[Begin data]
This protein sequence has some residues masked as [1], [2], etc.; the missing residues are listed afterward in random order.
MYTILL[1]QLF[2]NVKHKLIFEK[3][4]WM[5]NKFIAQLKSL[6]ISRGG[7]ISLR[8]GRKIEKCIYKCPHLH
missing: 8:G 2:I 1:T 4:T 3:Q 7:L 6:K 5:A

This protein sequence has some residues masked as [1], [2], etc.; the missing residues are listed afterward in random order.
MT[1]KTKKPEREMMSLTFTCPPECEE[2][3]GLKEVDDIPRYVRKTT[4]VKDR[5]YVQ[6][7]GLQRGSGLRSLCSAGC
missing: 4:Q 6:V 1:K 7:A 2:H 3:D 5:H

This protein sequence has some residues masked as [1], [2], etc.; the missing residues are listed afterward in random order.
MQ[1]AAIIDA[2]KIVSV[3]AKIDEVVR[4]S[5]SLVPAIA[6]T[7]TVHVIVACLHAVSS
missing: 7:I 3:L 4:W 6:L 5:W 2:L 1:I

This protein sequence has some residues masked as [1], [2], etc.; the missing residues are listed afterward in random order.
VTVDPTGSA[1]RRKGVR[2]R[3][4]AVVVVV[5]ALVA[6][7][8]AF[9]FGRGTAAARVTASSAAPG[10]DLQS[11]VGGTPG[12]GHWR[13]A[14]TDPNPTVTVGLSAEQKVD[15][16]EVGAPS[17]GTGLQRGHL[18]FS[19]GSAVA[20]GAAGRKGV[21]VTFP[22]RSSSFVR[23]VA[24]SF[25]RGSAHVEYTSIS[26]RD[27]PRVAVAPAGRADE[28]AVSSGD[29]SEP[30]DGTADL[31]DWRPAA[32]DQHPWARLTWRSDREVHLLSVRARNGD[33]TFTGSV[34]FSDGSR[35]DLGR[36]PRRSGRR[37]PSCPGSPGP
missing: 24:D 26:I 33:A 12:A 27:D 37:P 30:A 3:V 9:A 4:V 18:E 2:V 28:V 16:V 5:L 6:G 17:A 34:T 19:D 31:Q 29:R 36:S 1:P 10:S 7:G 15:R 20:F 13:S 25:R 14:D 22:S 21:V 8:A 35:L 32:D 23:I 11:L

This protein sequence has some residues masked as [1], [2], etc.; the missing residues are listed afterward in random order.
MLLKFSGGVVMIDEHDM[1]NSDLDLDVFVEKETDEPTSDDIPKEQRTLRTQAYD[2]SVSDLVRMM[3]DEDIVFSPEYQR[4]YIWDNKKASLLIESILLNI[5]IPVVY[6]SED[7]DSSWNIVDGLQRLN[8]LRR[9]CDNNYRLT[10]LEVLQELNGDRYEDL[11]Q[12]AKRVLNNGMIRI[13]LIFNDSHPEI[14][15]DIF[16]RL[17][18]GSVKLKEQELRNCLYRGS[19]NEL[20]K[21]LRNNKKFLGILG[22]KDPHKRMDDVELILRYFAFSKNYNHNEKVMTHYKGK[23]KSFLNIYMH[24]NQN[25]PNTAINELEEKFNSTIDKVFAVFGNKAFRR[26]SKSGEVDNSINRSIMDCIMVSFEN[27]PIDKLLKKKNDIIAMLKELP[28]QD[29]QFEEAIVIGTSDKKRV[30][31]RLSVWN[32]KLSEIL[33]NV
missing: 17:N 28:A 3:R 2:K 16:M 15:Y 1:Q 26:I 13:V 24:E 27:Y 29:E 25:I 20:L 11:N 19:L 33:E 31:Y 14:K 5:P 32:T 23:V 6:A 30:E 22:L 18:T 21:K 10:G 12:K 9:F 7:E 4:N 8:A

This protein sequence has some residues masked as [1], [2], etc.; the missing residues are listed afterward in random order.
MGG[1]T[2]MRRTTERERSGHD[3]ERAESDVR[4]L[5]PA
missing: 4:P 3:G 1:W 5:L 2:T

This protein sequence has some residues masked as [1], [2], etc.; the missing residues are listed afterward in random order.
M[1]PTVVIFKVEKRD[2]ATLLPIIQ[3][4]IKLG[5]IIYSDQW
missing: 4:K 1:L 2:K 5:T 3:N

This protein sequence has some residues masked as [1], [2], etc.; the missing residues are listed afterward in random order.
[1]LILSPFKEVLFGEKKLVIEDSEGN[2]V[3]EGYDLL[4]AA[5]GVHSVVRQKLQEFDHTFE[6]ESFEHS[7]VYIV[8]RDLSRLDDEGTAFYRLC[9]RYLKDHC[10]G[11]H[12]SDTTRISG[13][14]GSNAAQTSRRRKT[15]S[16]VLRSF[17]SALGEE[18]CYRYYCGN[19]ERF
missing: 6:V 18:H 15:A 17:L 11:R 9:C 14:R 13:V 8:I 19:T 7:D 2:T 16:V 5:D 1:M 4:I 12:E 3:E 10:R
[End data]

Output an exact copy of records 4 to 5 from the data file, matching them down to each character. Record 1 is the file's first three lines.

This protein sequence has some residues masked as [1], [2], etc.; the missing residues are listed afterward in random order.
VTVDPTGSA[1]RRKGVR[2]R[3][4]AVVVVV[5]ALVA[6][7][8]AF[9]FGRGTAAARVTASSAAPG[10]DLQS[11]VGGTPG[12]GHWR[13]A[14]TDPNPTVTVGLSAEQKVD[15][16]EVGAPS[17]GTGLQRGHL[18]FS[19]GSAVA[20]GAAGRKGV[21]VTFP[22]RSSSFVR[23]VA[24]SF[25]RGSAHVEYTSIS[26]RD[27]PRVAVAPAGRADE[28]AVSSGD[29]SEP[30]DGTADL[31]DWRPAA[32]DQHPWARLTWRSDREVHLLSVRARNGD[33]TFTGSV[34]FSDGSR[35]DLGR[36]PRRSGRR[37]PSCPGSPGP
missing: 24:D 26:I 33:A 12:A 27:D 37:P 30:A 3:V 9:A 4:V 18:E 2:V 28:V 16:V 5:L 6:G 17:A 34:T 19:D 31:Q 29:R 36:S 1:P 10:S 7:G 15:R 20:F 13:S 25:R 14:D 22:S 21:V 8:A 35:L 32:D 23:I 11:L

This protein sequence has some residues masked as [1], [2], etc.; the missing residues are listed afterward in random order.
MLLKFSGGVVMIDEHDM[1]NSDLDLDVFVEKETDEPTSDDIPKEQRTLRTQAYD[2]SVSDLVRMM[3]DEDIVFSPEYQR[4]YIWDNKKASLLIESILLNI[5]IPVVY[6]SED[7]DSSWNIVDGLQRLN[8]LRR[9]CDNNYRLT[10]LEVLQELNGDRYEDL[11]Q[12]AKRVLNNGMIRI[13]LIFNDSHPEI[14][15]DIF[16]RL[17][18]GSVKLKEQELRNCLYRGS[19]NEL[20]K[21]LRNNKKFLGILG[22]KDPHKRMDDVELILRYFAFSKNYNHNEKVMTHYKGK[23]KSFLNIYMH[24]NQN[25]PNTAINELEEKFNSTIDKVFAVFGNKAFRR[26]SKSGEVDNSINRSIMDCIMVSFEN[27]PIDKLLKKKNDIIAMLKELP[28]QD[29]QFEEAIVIGTSDKKRV[30][31]RLSVWN[32]KLSEIL[33]NV
missing: 17:N 28:A 3:R 2:K 16:M 15:Y 1:Q 26:I 13:V 24:E 27:Y 29:E 25:I 20:L 11:N 19:L 33:E 31:Y 14:K 5:P 32:T 23:V 6:A 30:E 22:L 18:T 21:K 10:G 12:K 9:F 7:E 4:N 8:A